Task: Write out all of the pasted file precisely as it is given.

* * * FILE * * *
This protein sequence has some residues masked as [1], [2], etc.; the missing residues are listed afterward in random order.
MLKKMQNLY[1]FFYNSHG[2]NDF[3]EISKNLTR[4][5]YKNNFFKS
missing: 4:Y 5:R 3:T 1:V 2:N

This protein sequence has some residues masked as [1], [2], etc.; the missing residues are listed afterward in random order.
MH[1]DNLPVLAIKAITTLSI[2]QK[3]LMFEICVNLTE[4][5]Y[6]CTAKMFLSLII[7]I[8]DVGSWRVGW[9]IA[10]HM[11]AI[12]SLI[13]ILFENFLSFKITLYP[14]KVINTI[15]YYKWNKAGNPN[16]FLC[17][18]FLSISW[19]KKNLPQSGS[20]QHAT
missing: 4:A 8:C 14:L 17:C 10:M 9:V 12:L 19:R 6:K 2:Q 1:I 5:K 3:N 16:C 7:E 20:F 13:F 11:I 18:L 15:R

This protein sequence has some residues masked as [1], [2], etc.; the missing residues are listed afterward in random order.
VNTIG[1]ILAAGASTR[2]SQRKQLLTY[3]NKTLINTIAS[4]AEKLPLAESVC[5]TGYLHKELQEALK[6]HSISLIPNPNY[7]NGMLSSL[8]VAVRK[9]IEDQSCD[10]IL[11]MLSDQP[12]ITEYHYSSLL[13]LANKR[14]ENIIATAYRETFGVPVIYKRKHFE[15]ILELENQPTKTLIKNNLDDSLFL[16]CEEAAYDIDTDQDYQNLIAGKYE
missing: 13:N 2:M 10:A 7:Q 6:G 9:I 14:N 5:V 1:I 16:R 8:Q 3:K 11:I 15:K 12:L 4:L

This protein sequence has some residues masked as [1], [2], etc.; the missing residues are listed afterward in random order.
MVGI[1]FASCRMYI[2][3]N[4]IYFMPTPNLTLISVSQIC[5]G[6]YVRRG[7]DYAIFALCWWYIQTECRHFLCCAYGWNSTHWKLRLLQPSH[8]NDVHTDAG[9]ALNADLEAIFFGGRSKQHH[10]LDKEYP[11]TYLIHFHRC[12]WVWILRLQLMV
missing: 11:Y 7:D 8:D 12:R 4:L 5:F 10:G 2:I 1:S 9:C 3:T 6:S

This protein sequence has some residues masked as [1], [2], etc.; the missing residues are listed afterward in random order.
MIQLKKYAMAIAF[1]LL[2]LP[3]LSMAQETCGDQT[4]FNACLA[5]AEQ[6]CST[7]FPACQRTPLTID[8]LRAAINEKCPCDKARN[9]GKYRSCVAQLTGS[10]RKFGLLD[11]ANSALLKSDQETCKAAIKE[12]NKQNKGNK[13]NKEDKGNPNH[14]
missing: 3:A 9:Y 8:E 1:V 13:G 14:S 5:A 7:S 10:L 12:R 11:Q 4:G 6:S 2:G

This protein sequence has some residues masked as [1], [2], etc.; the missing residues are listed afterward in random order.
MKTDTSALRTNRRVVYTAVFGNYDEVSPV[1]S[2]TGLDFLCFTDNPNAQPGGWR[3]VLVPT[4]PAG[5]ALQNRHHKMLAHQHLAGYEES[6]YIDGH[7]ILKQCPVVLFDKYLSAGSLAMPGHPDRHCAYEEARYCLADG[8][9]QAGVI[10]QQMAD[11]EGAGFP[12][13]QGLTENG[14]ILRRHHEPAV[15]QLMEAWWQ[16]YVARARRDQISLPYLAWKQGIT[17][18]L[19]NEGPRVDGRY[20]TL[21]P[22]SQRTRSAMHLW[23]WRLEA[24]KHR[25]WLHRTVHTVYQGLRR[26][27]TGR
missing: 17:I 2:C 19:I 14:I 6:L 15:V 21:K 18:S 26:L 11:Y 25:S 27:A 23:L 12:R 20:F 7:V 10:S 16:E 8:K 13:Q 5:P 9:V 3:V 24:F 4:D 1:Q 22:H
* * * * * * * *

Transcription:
This protein sequence has some residues masked as [1], [2], etc.; the missing residues are listed afterward in random order.
MLKKMQNLY[1]FFYNSHG[2]NDF[3]EISKNLTR[4][5]YKNNFFKS
missing: 4:Y 5:R 3:T 1:V 2:N

This protein sequence has some residues masked as [1], [2], etc.; the missing residues are listed afterward in random order.
MH[1]DNLPVLAIKAITTLSI[2]QK[3]LMFEICVNLTE[4][5]Y[6]CTAKMFLSLII[7]I[8]DVGSWRVGW[9]IA[10]HM[11]AI[12]SLI[13]ILFENFLSFKITLYP[14]KVINTI[15]YYKWNKAGNPN[16]FLC[17][18]FLSISW[19]KKNLPQSGS[20]QHAT
missing: 4:A 8:C 14:L 17:C 10:M 9:V 12:L 19:R 6:K 2:Q 1:I 5:K 3:N 16:C 7:E 20:F 13:F 11:I 18:L 15:R

This protein sequence has some residues masked as [1], [2], etc.; the missing residues are listed afterward in random order.
VNTIG[1]ILAAGASTR[2]SQRKQLLTY[3]NKTLINTIAS[4]AEKLPLAESVC[5]TGYLHKELQEALK[6]HSISLIPNPNY[7]NGMLSSL[8]VAVRK[9]IEDQSCD[10]IL[11]MLSDQP[12]ITEYHYSSLL[13]LANKR[14]ENIIATAYRETFGVPVIYKRKHFE[15]ILELENQPTKTLIKNNLDDSLFL[16]CEEAAYDIDTDQDYQNLIAGKYE
missing: 13:N 2:M 10:A 7:Q 6:G 9:I 14:N 5:V 1:I 16:R 8:Q 3:K 11:I 15:K 12:L 4:L

This protein sequence has some residues masked as [1], [2], etc.; the missing residues are listed afterward in random order.
MVGI[1]FASCRMYI[2][3]N[4]IYFMPTPNLTLISVSQIC[5]G[6]YVRRG[7]DYAIFALCWWYIQTECRHFLCCAYGWNSTHWKLRLLQPSH[8]NDVHTDAG[9]ALNADLEAIFFGGRSKQHH[10]LDKEYP[11]TYLIHFHRC[12]WVWILRLQLMV
missing: 11:Y 7:D 8:D 12:R 4:L 5:F 10:G 2:I 1:S 9:C 3:T 6:S

This protein sequence has some residues masked as [1], [2], etc.; the missing residues are listed afterward in random order.
MIQLKKYAMAIAF[1]LL[2]LP[3]LSMAQETCGDQT[4]FNACLA[5]AEQ[6]CST[7]FPACQRTPLTID[8]LRAAINEKCPCDKARN[9]GKYRSCVAQLTGS[10]RKFGLLD[11]ANSALLKSDQETCKAAIKE[12]NKQNKGNK[13]NKEDKGNPNH[14]
missing: 3:A 9:Y 8:E 1:V 13:G 14:S 5:A 7:S 10:L 12:R 11:Q 4:G 6:S 2:G

This protein sequence has some residues masked as [1], [2], etc.; the missing residues are listed afterward in random order.
MKTDTSALRTNRRVVYTAVFGNYDEVSPV[1]S[2]TGLDFLCFTDNPNAQPGGWR[3]VLVPT[4]PAG[5]ALQNRHHKMLAHQHLAGYEES[6]YIDGH[7]ILKQCPVVLFDKYLSAGSLAMPGHPDRHCAYEEARYCLADG[8][9]QAGVI[10]QQMAD[11]EGAGFP[12][13]QGLTENG[14]ILRRHHEPAV[15]QLMEAWWQ[16]YVARARRDQISLPYLAWKQGIT[17][18]L[19]NEGPRVDGRY[20]TL[21]P[22]SQRTRSAMHLW[23]WRLEA[24]KHR[25]WLHRTVHTVYQGLRR[26][27]TGR
missing: 17:I 2:C 19:I 14:I 6:L 15:V 21:K 18:S 26:L 11:Y 25:S 27:A 23:L 12:R 20:F 7:V 10:S 16:E 8:K 13:Q 5:P 9:V 3:V 24:F 4:D 1:Q 22:H